Saturday, April 7, 2012

My Perspective on Jogging

This is the story of Gary Kirchhoff.
Gary was the son of a well-to-do
business man, and so he grew up
in a life with many privileges.

But when it came to athletics, Gary
earned every one of his accolades.
You could barely imagine a high
school running career as successful
as Gary's; and the last I knew, his
high school records were still hanging.

Growing up in the city, Gary ran
track among the black kids who are
usually faster. But he worked hard,
and trained with the quarter-milers--
because he said it really improves
one's endurance. The quarter-mile
is a puke-race for sure.

In the sprints, Gary was supreme.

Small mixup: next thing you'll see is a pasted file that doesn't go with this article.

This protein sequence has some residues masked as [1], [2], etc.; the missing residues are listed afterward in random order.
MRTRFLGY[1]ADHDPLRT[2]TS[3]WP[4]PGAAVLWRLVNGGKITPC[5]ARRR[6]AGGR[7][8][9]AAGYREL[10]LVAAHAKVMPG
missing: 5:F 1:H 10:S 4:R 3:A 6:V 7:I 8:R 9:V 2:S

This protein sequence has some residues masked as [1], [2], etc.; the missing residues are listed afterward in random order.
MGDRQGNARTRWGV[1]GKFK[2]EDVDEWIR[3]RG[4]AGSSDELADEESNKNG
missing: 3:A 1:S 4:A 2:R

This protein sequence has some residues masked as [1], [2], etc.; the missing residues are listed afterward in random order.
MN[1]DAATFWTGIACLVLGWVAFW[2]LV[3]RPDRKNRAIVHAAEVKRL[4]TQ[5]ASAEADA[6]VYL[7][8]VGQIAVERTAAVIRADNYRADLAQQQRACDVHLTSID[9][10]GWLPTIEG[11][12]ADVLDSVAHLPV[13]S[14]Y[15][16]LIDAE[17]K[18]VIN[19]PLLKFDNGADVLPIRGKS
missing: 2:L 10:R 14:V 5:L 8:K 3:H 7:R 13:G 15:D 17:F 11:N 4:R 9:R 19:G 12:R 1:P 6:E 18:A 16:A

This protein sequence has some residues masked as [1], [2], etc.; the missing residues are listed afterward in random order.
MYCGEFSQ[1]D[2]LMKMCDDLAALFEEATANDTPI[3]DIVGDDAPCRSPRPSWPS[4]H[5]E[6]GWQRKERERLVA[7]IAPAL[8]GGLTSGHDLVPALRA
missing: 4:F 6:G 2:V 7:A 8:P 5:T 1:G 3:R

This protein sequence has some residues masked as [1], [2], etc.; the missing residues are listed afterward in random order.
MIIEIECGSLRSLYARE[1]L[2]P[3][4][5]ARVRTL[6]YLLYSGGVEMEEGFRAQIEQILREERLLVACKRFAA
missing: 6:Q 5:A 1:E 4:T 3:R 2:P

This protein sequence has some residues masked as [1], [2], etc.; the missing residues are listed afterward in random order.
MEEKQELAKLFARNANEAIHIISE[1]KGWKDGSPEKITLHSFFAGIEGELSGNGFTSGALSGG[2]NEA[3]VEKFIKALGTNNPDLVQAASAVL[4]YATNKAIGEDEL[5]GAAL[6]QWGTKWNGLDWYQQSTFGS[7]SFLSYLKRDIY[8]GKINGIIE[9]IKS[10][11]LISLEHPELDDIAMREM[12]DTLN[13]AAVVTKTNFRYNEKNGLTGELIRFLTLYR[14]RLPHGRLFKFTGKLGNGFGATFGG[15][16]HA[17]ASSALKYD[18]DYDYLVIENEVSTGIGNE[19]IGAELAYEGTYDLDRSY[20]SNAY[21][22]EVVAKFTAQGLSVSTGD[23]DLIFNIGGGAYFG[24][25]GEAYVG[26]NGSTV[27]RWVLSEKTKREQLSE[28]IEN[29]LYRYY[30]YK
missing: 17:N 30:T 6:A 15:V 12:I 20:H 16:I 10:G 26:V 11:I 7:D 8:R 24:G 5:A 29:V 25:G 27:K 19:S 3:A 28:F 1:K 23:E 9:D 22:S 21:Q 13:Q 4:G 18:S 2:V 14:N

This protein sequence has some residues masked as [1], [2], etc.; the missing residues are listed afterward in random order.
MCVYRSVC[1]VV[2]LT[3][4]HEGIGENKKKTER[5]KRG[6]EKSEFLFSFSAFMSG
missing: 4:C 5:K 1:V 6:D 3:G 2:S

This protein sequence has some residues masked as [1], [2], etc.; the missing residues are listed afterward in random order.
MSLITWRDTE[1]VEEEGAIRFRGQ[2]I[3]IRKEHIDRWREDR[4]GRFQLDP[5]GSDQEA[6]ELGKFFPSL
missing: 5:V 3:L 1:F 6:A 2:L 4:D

His scrap-book of blue ribbons
would drive the envy of anyone.
Okay, not Usain Bolt, but most
anyone else. Gary was an athletic
phenom in every sport he tried.

Suffice it to say, Gary would be
recruited to play football for the
Air Force Academy. But he blew
it up. Gary made a man-child, lost
his mind, and abandoned ship.

In his new life, Gary started running
long distance. He studied medicine,
became an M.D., and believed
whole-heartedly that man was
"Born To Run."

Gary was magnificent in his athletic
afterlife. He jogged every day, and
finished competitively in every race
he entered. Then, at age 42, both knees
needed to be replaced, and this is where
the story abruptly ends.

I can name scores of runners whose
mobility and running career was suddenly
cut short. If you run, you will either quit
or the running will quit you.
Jogging is a self-fulfilling prophecy
of worn-out joints and heart attacks.